This series includes technical reports prepared by faculty, students and staff who are associated with the John A. Blume Earthquake Engineering Center at Stanford University. While the primary focus of Blume Center is earthquake engineering, many of the reports in this series encompass broader topics in structural engineering and materials, computational mechanics, geomechanics, structural health monitoring, and engineering life-cycle risk assessment. Each report includes acknowledgments of the specific sponsors for the report and underlying research. In addition to providing research support, the Blume Center provides administrative support for maintaining and disseminating the technical reports. For more information about the Blume Center and its activities, see https://blume.stanford.edu.
The amplification of earthquake ground motion is one of the most difficult parameters to quantify. The difficulties stem from (1) the lack of sufficient data on local soil parameters, (2) lack of sufficient strong motion data at different soil surface locations, (3) lack of strong ground motion data at various depths from the ground surface at the same location, (4) our inability to quantify the nonlinear characteristics of soils and (5) the use of approximate models to represent the nonlinear behavior of soils when subjected to dynamic forces.
In this report we present soil amplification factors for peak horizontal acceleration and velocity for earthquakes in the San Francisco Bay region. The method of Sugito (1986) was modified to reflect availability of data for this region. Primarily peak ground acceleration and velocity amplification parameters were evaluated. The ground motion amplification relationships are given in the following simple form: As =βaAr for peak ground acceleration and Vs =βvVr for peak ground velocity. The amplification factors β are functions of the depth to bedrock dp, the ratio, St, of surface shear wave velocity and a standardized shear wave velocity, and the respective peak ground motion parameters.
The project was accomplished through the following tasks:
*The strong ground motion data from the October 17, 1989 were used for estimating the . .amplification factors. In particular, initial analysis using data from 24 strong ground motion stations were used to determine the amplification from rock sites to soil sites. Subsequently, the analysis was repeated with strong ground motion for 52 sites. The ground motions were modified for distance from the rupture zone and for azimuthal direction. The corrections for distance was based on the Joyner and Boore (1988) attenuation equation scaled to reflect the higher accelerations recorded during the Loma Prieta earthquake.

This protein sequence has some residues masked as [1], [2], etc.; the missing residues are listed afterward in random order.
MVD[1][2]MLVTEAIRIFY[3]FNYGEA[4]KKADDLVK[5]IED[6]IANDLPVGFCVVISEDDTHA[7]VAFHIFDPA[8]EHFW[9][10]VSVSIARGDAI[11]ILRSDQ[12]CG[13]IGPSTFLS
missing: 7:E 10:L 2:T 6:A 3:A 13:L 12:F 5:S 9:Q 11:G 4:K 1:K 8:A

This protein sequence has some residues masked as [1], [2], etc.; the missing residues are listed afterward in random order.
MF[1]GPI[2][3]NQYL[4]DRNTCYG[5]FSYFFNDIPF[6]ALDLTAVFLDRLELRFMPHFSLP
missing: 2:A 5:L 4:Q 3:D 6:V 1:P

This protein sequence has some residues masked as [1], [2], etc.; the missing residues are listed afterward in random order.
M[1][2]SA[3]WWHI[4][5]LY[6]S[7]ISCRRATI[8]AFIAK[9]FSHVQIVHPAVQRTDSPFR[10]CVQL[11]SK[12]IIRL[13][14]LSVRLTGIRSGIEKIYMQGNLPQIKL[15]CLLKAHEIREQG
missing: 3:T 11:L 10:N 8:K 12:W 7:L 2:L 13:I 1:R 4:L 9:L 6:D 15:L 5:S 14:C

* An extensive search was conducted to obtain soil parameter data at the locations of the strong ground motion stations. The parameters sought included variations of shear wave velocity or blow count with depth, depth to bedrock, and variations of density with depth. Initially data was obtained for 16 strong motion recording stations. Two months prior to the end of this project additional soil parameter data were made available by USGS for all the strong ground motion stations. Thus, the soil amplification analysis was repeated with more stations in the data
*A sensitivity analysis was performed to determine the variability of the amplification parameters β to changes in the St and dp parameters. The amplification factors appear to be more sensitive to variations in depth to bedrock than to variations in the St parameter.
Analysis of the data shows nonlinearity in soil amplification. This nonlinearity is reflected in the soil amplification parameters β. Some of the nonlinearity may be attributed to resonance between the input motion and the soil deposits in the San Francisco Bay region. In order to determine the primary sources for the nonlinear behavior observed in this study a more detailed investigation is needed. Such an investigation, however, is beyond the scope of this study.
The parameters developed in this study can be used in development of microzonation maps, for regional damage estimation, for rehabilitation decisions and resource allocation purposes.
Kiremidjian, AS and King, S and Sugito, M and Shah, HC. (1991). Simple Site-Dependent Ground Motion Parameters for the San Francisco Bay Region. John A Blume Earthquake Engineering Center Technical Report 97. Stanford Digital Repository. Available at: http://purl.stanford.edu/jc043zy2568
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